Canada could learn from its southern neighbour in enforcing anti-gouging laws, says Steve Szentesi
Steve Szentesi just wants the price-dripping cases to go away
Steve Szentesi argues advertising watchdog oversteps in banning “harmful” ads
On April 23, the Canadian Radio-television and Telecommunications Commission announced the first penalty against an individual for violating Canada’s anti-spam law and imposed a $100,000 administrative monetary penalty against the former CEO of coupon marketing company nCrowd, Inc. This is the first time that an individual has been found liable for CASL violations committed by a corporation. This case also follows (relatively) recent CRTC guidance relating to potential third-party liability for CASL violations.
Christmas cards. How many do you want?
On September 27, 2018, the government of Canada’s competition bureau issued new immunity and leniency programs following extensive public consultations.
Like many other Canadian markets, pot will be kind of legal with strict restrictions on the growth, distribution, sale, use and marketing.
The Ontario Superior Court recently dismissed a Competition Act class action against the Liquor Control Board of Ontario, The Beer Store and three of its shareholders Labatt, Molson Coors and Sleeman.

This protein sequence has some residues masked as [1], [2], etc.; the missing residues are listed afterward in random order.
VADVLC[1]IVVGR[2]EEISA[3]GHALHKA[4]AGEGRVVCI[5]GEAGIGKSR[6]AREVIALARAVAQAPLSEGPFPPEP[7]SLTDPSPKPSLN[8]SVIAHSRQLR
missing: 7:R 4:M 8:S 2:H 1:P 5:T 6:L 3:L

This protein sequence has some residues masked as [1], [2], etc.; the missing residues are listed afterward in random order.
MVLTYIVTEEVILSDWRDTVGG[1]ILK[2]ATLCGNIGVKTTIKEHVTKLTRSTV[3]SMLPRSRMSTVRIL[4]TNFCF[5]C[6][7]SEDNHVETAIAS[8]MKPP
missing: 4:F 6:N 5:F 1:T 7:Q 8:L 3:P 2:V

Last December, Loblaw and George Weston disclosed that they had participated in an industry-wide bread price-fixing arrangement for about 14 years but would receive immunity from prosecution by co-operating in the Competition Bureau’s Immunity Program. the case is a nearly perfect case study in competition/antitrust cartels and how the Competition Bureau and other industry players operate in the competition conspiracy microcosm.
It was Christmas Eve and Ebenantitrust, a senior Big Law partner, was working late on defence pleading in a competition class action case.